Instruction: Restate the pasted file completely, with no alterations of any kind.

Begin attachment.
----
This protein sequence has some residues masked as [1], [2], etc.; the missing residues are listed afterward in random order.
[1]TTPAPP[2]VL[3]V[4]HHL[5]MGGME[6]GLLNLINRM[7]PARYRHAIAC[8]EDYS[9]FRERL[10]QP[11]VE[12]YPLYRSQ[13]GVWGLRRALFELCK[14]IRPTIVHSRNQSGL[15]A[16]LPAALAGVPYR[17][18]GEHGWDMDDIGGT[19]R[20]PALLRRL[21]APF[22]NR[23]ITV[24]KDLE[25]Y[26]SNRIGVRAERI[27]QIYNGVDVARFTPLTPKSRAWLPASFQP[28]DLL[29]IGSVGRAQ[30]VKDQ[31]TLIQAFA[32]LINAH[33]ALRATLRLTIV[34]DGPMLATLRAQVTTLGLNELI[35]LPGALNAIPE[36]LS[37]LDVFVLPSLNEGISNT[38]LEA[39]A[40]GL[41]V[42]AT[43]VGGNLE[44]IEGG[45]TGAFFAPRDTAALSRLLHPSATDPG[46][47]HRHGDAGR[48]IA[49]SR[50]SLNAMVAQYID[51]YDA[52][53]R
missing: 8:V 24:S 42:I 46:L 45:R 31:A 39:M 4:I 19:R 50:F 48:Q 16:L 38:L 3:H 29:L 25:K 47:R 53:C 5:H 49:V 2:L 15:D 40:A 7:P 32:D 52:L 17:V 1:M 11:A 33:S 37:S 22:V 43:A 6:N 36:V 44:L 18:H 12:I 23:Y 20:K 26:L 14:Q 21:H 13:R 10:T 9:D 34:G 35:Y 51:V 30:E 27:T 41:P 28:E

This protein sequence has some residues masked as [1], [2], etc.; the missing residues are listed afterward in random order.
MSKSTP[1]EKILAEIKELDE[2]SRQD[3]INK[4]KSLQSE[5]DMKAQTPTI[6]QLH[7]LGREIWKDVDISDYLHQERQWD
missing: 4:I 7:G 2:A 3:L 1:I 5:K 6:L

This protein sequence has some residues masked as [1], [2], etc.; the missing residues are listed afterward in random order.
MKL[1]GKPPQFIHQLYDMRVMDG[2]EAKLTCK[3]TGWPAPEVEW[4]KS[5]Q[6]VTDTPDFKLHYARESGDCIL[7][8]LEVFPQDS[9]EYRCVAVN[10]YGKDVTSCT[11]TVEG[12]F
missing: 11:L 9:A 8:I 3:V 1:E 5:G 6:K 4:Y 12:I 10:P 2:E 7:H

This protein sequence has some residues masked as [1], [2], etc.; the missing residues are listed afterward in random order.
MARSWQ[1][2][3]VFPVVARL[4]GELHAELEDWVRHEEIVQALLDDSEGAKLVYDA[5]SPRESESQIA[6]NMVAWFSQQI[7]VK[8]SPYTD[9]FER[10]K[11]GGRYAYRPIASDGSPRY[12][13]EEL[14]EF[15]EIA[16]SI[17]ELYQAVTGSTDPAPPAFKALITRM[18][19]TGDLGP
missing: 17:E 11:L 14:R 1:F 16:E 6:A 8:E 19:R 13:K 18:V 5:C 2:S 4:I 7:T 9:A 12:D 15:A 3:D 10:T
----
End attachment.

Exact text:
This protein sequence has some residues masked as [1], [2], etc.; the missing residues are listed afterward in random order.
[1]TTPAPP[2]VL[3]V[4]HHL[5]MGGME[6]GLLNLINRM[7]PARYRHAIAC[8]EDYS[9]FRERL[10]QP[11]VE[12]YPLYRSQ[13]GVWGLRRALFELCK[14]IRPTIVHSRNQSGL[15]A[16]LPAALAGVPYR[17][18]GEHGWDMDDIGGT[19]R[20]PALLRRL[21]APF[22]NR[23]ITV[24]KDLE[25]Y[26]SNRIGVRAERI[27]QIYNGVDVARFTPLTPKSRAWLPASFQP[28]DLL[29]IGSVGRAQ[30]VKDQ[31]TLIQAFA[32]LINAH[33]ALRATLRLTIV[34]DGPMLATLRAQVTTLGLNELI[35]LPGALNAIPE[36]LS[37]LDVFVLPSLNEGISNT[38]LEA[39]A[40]GL[41]V[42]AT[43]VGGNLE[44]IEGG[45]TGAFFAPRDTAALSRLLHPSATDPG[46][47]HRHGDAGR[48]IA[49]SR[50]SLNAMVAQYID[51]YDA[52][53]R
missing: 8:V 24:S 42:I 46:L 45:R 31:A 39:M 4:I 19:R 50:F 48:Q 16:L 38:L 3:H 29:L 25:K 47:R 53:C 5:H 49:V 2:L 15:D 40:A 7:P 32:D 52:L 17:V 1:M 11:A 33:S 37:S 22:V 43:A 6:N 36:V 44:L 18:H 12:I 23:Y 20:K 26:L 14:Q 21:H 13:R 10:T 9:D 34:G 35:Y 51:V 30:E 27:T 41:P 28:E

This protein sequence has some residues masked as [1], [2], etc.; the missing residues are listed afterward in random order.
MSKSTP[1]EKILAEIKELDE[2]SRQD[3]INK[4]KSLQSE[5]DMKAQTPTI[6]QLH[7]LGREIWKDVDISDYLHQERQWD
missing: 4:I 7:G 2:A 3:L 1:I 5:K 6:L

This protein sequence has some residues masked as [1], [2], etc.; the missing residues are listed afterward in random order.
MKL[1]GKPPQFIHQLYDMRVMDG[2]EAKLTCK[3]TGWPAPEVEW[4]KS[5]Q[6]VTDTPDFKLHYARESGDCIL[7][8]LEVFPQDS[9]EYRCVAVN[10]YGKDVTSCT[11]TVEG[12]F
missing: 11:L 9:A 8:I 3:V 1:E 5:G 6:K 4:Y 12:I 10:P 2:E 7:H

This protein sequence has some residues masked as [1], [2], etc.; the missing residues are listed afterward in random order.
MARSWQ[1][2][3]VFPVVARL[4]GELHAELEDWVRHEEIVQALLDDSEGAKLVYDA[5]SPRESESQIA[6]NMVAWFSQQI[7]VK[8]SPYTD[9]FER[10]K[11]GGRYAYRPIASDGSPRY[12][13]EEL[14]EF[15]EIA[16]SI[17]ELYQAVTGSTDPAPPAFKALITRM[18][19]TGDLGP
missing: 17:E 11:L 14:R 1:F 16:E 6:A 8:E 19:R 13:K 18:V 5:C 2:S 4:I 7:T 9:A 12:D 15:A 3:D 10:T